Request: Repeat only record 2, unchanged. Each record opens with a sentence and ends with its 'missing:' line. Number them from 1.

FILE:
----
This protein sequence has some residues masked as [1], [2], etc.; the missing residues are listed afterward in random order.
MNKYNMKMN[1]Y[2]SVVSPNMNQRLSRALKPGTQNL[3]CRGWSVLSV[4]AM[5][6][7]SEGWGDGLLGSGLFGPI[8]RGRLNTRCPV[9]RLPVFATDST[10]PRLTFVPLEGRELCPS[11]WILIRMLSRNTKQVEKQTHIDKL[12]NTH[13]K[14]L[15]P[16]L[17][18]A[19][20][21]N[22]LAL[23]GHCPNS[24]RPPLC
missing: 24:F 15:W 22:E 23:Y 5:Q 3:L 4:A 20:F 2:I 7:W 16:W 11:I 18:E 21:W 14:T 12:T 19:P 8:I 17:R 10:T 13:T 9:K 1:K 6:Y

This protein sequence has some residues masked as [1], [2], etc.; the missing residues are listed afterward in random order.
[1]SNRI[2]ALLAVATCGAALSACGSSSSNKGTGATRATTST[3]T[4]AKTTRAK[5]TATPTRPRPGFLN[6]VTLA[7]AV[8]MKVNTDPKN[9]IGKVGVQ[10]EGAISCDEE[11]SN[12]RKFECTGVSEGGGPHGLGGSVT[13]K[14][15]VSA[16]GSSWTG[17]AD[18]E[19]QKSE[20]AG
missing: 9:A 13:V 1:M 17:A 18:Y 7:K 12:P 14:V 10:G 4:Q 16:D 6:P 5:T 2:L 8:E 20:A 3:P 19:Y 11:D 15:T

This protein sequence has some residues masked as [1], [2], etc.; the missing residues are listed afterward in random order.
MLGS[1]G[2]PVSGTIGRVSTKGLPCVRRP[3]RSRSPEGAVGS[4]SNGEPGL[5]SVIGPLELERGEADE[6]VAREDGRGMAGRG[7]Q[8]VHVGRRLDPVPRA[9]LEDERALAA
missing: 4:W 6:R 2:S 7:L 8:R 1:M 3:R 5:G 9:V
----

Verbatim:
This protein sequence has some residues masked as [1], [2], etc.; the missing residues are listed afterward in random order.
[1]SNRI[2]ALLAVATCGAALSACGSSSSNKGTGATRATTST[3]T[4]AKTTRAK[5]TATPTRPRPGFLN[6]VTLA[7]AV[8]MKVNTDPKN[9]IGKVGVQ[10]EGAISCDEE[11]SN[12]RKFECTGVSEGGGPHGLGGSVT[13]K[14][15]VSA[16]GSSWTG[17]AD[18]E[19]QKSE[20]AG
missing: 9:A 13:V 1:M 17:A 18:Y 7:K 12:P 14:V 10:G 4:Q 16:D 6:P 5:T 2:L 8:E 20:A 3:P 19:Y 11:D 15:T